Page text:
Takin' Care of Business
Remember the song entitled, "Takin' Care of Business," by Bachman-Turner Overdrive? It is an energetic song detailing the process of getting to work so one can be "takin' care of business."
However, the nature of the song and its catchy title, which doubles as the chorus, ensures that the song is used elsewhere. For example, it is not uncommon to hear the song at sporting events, especially when the home team has scored. They are seen to be takin' care of business. I've heard athletes boast that they will be takin' care of business when they meet their opponent.
We know what it means for an athlete to be "takin' care of business," but what about for a Christian? Martin Luther said, "As it is the business of tailors to make clothes and of cobblers to mend shoes, so it is the business of Christians to pray."
That raises the question for each of us who profess to be Christians, namely, are we takin' care of business? How is your prayer life? Do you pray with the same intensity with which an athlete competes? Do you pray as a tailor sews or as a cobbler makes shoes, as though your livelihood depended on it?
Many of us look upon prayer as a parachute; we're glad it's there but we hope we never have to use it. For most, prayer is a last resort and not the first line of defense (or even offense). When things go wrong, to whom do you turn first?
In the medical realm one will hear, "All we can do now is pray." After all other resources have been tried and exhausted; we might as well turn to God now. Yet God is the One who encourages us to come to Him with our cares, since He cares for us (1 Pet 5:7).
Every other option pales in comparison with comfort and sustenance.
Nothing teaches us so much that preciousness of the Creator as when we learn the emptiness of all besides. When you have been pierced through and through with the sentence, "Cursed is he that trusteth in man, and maketh flesh his arm," then will you suck unutterable sweetness from the divine assurance, "Blessed is he that trusteth in the Lord, and whose hope the Lord is." Turning away with bitter scorn from earth's hives, where you found no honey, but many sharp stings, you will rejoice in Him Whose faithful word is sweeter than honey or the honeycomb.
-Charles Haddon Spurgeon
When you truly realize God's strength, resources, goodness, and care for His children, then you will realize the need for prayer. You truly live the Christian life as it was meant to be lived, a life of dependence on Him whereby He gets the glory. We live the Christian life the same way we began it, by grace through faith. This is demonstrated by reliant prayer, prayer for specific need.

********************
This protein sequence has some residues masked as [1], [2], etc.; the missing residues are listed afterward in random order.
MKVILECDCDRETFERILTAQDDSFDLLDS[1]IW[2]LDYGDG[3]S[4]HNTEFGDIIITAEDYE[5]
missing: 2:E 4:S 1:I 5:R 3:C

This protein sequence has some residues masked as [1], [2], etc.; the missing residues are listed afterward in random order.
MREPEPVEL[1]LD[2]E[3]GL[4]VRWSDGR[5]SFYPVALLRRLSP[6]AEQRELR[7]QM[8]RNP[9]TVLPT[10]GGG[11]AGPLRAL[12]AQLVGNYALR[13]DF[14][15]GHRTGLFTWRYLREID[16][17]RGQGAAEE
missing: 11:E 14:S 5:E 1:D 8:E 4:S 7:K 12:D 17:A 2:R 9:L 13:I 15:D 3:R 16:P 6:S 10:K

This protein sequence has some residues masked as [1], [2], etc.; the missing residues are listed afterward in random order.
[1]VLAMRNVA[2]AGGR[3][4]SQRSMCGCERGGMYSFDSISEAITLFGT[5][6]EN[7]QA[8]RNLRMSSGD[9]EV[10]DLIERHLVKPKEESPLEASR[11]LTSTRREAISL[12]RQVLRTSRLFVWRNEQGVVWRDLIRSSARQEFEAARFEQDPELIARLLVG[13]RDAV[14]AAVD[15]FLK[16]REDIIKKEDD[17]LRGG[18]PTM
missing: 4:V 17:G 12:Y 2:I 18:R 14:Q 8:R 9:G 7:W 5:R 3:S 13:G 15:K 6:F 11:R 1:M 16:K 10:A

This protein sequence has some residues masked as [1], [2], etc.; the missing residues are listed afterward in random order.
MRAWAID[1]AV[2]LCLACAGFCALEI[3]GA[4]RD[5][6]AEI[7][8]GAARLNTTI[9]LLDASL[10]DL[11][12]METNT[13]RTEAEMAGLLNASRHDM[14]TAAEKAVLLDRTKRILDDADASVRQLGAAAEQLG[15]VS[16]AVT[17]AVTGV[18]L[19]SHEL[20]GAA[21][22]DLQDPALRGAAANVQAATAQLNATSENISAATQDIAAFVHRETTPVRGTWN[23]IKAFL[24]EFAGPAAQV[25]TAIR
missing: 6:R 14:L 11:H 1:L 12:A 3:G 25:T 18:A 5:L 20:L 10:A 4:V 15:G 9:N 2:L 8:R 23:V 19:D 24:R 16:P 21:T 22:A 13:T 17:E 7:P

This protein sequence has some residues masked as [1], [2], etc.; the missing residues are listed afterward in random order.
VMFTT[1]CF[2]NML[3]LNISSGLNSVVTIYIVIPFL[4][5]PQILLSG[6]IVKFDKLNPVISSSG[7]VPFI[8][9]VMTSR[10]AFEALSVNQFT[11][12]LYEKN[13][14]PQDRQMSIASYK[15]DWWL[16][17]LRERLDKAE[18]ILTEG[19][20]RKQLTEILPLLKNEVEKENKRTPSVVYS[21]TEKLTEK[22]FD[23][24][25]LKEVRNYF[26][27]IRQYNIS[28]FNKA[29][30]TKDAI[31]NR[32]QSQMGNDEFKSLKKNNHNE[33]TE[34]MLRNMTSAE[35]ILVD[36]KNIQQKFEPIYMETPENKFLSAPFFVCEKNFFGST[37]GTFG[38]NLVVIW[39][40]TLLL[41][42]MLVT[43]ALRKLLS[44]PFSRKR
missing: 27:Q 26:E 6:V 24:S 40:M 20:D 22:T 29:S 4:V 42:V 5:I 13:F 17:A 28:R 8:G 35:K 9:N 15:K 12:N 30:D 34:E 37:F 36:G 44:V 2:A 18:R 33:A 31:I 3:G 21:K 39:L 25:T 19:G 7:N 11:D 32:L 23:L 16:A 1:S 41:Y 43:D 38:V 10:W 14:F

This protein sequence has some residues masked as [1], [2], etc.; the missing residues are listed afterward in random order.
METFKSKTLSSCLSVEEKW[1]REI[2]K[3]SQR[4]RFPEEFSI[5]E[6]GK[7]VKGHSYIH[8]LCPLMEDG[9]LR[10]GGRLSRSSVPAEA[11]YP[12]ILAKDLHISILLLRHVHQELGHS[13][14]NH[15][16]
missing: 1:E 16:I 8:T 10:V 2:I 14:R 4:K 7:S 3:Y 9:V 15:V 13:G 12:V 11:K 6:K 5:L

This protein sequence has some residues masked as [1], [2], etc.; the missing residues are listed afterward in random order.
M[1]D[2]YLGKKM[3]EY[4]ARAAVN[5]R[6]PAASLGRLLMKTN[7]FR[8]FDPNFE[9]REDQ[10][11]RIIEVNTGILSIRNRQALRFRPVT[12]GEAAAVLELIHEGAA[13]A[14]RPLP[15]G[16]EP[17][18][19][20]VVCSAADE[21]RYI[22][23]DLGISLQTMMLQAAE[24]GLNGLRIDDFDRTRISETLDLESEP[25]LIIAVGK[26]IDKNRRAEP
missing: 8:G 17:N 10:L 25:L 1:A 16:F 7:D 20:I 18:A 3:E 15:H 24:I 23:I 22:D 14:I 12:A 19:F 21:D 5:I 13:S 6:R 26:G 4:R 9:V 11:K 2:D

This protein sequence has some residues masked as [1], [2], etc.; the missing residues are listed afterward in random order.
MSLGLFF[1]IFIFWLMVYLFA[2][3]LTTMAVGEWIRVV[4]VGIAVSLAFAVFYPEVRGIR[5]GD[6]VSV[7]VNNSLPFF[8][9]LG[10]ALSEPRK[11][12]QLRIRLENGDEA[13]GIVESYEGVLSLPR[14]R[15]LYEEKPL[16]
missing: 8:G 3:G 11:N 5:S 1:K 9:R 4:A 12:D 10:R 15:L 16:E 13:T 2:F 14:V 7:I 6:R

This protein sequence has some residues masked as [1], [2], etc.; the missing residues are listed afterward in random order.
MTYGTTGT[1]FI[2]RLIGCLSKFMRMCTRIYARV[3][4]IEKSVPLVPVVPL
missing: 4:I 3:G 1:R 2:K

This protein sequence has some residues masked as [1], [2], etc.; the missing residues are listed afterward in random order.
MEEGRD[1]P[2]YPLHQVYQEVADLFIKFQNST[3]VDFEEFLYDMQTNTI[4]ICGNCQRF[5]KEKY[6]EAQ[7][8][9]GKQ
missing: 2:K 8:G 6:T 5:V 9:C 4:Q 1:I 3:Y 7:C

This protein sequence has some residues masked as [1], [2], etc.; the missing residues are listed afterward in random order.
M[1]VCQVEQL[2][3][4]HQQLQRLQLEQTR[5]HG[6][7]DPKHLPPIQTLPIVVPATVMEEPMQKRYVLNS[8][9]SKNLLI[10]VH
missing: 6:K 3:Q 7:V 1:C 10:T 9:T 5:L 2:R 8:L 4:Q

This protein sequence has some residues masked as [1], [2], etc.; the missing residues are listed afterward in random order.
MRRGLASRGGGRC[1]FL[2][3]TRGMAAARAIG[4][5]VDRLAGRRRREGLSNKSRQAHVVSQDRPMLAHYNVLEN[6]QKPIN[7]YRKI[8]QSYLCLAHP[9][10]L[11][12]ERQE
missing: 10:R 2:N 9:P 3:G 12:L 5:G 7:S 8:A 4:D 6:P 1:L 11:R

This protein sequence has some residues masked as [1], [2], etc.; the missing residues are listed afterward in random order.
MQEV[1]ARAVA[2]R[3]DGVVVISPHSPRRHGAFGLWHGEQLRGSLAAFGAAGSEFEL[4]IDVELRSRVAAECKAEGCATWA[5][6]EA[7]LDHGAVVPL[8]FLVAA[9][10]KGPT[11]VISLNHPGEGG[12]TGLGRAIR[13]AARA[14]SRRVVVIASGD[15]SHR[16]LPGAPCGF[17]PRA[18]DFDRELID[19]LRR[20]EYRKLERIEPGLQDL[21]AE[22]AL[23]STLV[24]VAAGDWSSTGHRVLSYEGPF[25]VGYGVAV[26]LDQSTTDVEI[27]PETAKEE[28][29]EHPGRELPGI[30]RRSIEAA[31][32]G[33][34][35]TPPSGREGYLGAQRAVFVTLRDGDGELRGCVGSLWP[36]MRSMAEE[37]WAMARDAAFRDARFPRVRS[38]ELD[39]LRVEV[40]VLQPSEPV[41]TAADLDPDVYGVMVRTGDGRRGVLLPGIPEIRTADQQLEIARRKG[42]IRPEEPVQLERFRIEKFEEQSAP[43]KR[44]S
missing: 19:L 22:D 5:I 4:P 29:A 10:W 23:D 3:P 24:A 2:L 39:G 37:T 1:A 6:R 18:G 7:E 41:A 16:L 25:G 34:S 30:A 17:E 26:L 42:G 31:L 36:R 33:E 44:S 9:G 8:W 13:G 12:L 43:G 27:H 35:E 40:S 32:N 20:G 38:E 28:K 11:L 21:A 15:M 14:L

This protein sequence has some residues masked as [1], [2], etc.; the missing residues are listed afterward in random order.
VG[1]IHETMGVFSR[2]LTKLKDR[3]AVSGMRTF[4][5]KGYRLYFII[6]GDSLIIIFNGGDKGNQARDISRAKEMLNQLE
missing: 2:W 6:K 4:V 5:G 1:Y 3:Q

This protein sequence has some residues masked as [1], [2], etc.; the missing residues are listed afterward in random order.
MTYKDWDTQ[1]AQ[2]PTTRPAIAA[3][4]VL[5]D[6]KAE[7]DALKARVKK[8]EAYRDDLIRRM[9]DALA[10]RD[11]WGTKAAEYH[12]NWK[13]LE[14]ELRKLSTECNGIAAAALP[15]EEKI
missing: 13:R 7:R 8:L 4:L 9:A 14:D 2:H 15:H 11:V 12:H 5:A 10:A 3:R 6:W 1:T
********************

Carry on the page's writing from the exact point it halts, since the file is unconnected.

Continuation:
What am I to ask for? It is most proper in prayer, to aim at great distinctness of supplication. There is much reason to complain of some public prayers, that those who offer them do not really ask God for anything. I must acknowledge I fear to having so prayed myself, and certainly to having heard many prayers of the kind, in which I did not feel that anything was sought for from God-a great deal of very excellent doctrinal and experimental matter uttered, but little real petitioning, and that little in a nebulous kind of state, chaotic and unformed. But it seems to me that prayer should be distinct, the asking for something definitely and distinctly because the mind has realised its distinct need of such a thing, and therefore must plead for it. It is well not to beat round the bush in prayer, but to come directly to the point. -SpurgeonAs Christians we should go to the Father in prayer regularly as we realize our dependence upon Him, for He has the greatest resources for the needs of His children. Of course, we're attempting to cultivate a relationship, not merely get stuff. He gives us guidance and keeps us on the path of doing His will through prayer, which is our business.
God does not need us, nor does He need our prayers. We need Him and we need to pray to Him.
There is no need for prayer at all as far as God is concerned, but what a need there is for it on our own account! If we were not constrained to pray, I question whether we could even live as Christians. If God's mercies came to us unasked, they would not be half so useful as they now are, when they have to be sought for; for now we get a double blessing, a blessing in the obtaining, and a blessing in the seeking. The very act of prayer is a blessing. To pray is as it were to bathe oneself in a cool stream, and so to escape from the heats of earth's summer sun. To pray is to mount on eagle's wings above the clouds and get into the clear heaven where God dwells. To pray is to enter the treasure-house of God and to enrich oneself out of an inexhaustible storehouse. To pray is to grasp heaven in one's arms, to embrace the Deity within one's soul, and to feel one's body made a temple of the Holy Ghost. Apart from the answer, prayer is in itself a benediction. To pray is to cast off your burdens, it is to tear away your rags, it is to shake off your diseases, it is to be filled with spiritual vigour, it is to reach the highest point of Christian health. -SpurgeonIt is my prayer that all of God's people can be regarded as "takin' care of business" in prayer.